As her older brother, it stings to hear that. I know how much happiness Maryssa finds as she sits behind the plate at the catcher position. Or when she patiently waits in the right side of the batter’s box to hit the ball wherever she pleases.
Maryssa has her eyes set on playing softball at a four-year college while obtaining a degree in education, preferably the University of Texas. She loves the Longhorns.
In the meantime, she’ll enjoy going to class from the comfort of her own house in her fuzzy, purple pajamas accompanied by her best friend: our two-year-old pitbull named Lily. Speaking on behalf of Lily, she’s certainly happy Maryssa is home to snuggle with on the couch.
As for this aspiring journalist, I’m still soaking everything in.
My senior year at Castleton has been nothing short of eventful.
I wrapped up a 17-year career of playing football in November, closing the book on a memorable and meaningful part of my life.
In late January, one of my childhood heroes died in a helicopter crash. Kobe Bryant served as a major inspiration for me to rehabilitate and come back to playing football for my senior year, after almost breaking my neck and suffering severe nerve damage in my right shoulder a year prior.
As a communication major with a journalism concentration at CU, I was highly anticipating my second College Media Association conference in New York City. An opportunity to learn from experienced professionals in my field was ripped away due to the cancellation of Castleton University sponsored travel and events.
Next on the list was the end of my internship as a sports reporter for the Rutland Herald. I was gaining experience in the field I want to immerse myself in for the next 30-plus years of my life. This one really hurt because I loved learning from my colleagues and supervisors that have the same passion for writing and sports as I do.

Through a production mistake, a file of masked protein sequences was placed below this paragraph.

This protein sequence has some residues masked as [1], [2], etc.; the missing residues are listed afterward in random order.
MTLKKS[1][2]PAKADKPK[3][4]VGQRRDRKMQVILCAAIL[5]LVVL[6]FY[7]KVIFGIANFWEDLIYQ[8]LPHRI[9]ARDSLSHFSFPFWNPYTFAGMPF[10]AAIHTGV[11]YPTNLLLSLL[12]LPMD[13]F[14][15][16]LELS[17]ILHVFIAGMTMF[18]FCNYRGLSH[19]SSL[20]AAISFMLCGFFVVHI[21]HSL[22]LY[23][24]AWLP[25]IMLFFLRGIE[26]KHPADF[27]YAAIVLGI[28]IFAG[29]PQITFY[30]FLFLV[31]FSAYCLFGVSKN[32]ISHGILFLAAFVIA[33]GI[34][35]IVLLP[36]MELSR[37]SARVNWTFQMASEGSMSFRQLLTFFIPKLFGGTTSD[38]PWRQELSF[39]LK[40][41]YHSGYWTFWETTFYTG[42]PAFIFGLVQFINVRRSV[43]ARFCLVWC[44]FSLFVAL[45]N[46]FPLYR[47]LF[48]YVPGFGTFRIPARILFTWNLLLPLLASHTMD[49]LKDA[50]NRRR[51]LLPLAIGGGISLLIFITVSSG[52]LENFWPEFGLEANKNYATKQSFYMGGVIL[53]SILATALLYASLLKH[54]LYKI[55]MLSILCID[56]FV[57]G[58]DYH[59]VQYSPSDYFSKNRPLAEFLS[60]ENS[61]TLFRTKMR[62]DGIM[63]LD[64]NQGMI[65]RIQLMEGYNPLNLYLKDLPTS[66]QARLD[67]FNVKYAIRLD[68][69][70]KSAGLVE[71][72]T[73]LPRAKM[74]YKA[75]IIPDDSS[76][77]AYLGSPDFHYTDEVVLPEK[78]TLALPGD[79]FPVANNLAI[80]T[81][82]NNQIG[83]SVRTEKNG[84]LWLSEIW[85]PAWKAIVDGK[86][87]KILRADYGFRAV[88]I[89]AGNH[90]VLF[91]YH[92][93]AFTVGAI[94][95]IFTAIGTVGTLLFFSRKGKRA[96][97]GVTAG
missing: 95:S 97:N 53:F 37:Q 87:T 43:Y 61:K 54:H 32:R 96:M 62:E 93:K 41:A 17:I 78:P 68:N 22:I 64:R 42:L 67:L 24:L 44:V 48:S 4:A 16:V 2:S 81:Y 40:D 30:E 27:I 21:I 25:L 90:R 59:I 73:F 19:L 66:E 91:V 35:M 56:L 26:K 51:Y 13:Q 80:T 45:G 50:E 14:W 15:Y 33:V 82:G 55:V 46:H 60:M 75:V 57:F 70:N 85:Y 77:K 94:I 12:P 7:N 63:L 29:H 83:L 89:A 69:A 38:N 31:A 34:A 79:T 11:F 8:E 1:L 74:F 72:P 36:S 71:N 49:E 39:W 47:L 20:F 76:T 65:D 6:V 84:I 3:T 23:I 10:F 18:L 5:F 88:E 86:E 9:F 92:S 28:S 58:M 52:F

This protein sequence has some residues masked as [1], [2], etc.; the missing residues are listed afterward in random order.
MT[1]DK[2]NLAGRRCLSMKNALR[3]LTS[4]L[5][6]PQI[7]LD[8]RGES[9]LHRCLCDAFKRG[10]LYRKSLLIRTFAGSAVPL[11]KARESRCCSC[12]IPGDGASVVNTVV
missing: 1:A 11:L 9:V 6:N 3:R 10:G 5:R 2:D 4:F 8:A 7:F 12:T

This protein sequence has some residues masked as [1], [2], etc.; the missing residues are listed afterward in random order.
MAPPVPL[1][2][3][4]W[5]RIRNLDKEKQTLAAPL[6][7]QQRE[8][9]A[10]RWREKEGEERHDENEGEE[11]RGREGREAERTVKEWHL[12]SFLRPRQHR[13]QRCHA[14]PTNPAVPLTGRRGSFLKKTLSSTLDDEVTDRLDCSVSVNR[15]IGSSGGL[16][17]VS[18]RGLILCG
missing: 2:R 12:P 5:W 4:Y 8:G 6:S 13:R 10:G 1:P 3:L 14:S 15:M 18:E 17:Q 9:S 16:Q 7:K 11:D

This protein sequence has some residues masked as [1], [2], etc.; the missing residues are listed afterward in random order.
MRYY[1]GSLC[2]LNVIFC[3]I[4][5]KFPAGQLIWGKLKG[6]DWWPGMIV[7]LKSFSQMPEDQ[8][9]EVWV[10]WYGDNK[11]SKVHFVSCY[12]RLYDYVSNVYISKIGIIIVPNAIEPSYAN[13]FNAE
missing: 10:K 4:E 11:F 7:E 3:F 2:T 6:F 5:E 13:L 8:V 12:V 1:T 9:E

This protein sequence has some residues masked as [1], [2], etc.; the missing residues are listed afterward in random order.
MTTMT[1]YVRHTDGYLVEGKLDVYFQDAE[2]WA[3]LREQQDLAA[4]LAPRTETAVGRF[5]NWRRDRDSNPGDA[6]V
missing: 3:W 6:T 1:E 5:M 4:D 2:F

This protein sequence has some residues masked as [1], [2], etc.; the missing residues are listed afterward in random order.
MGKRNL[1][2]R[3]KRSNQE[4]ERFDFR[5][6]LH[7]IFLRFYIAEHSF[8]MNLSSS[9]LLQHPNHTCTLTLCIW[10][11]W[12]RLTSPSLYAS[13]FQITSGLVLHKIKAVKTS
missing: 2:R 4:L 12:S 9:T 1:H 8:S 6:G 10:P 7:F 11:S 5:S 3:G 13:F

Most significantly, the transition to online classes for the remainder of the spring semester felt like the walls caved in and crumbled to the ground. With no commencement ceremony in May of this year, it feels like my hard work went to waste and I have to immediately adjust to the real world.
There’s no replacing the memories you make in critical periods of your life. In a time where I’m in the middle of finishing classes, applying for jobs and making arrangements to come home to New York, it’s safe to say the deep breath of relaxing and enjoying the company of my friends at Castleton was something I was relying on to make the final push to graduation.
But now, here I am sitting inside my house wondering when things will go back to “normal.”
All we can truly do is appreciate what we have in this moment, and do the best we can under unwanted and unusual circumstances.
I’m grateful for my supportive family and friends who understand everything I’ve missed out on this year, as they are the reason I’m sane.
It breaks my heart to see so many people not having the opportunity to bask in their respective glory for one day with the people they love before moving on to the next stages of their lives.
For me, it’s an uphill climb, but I’m making progress.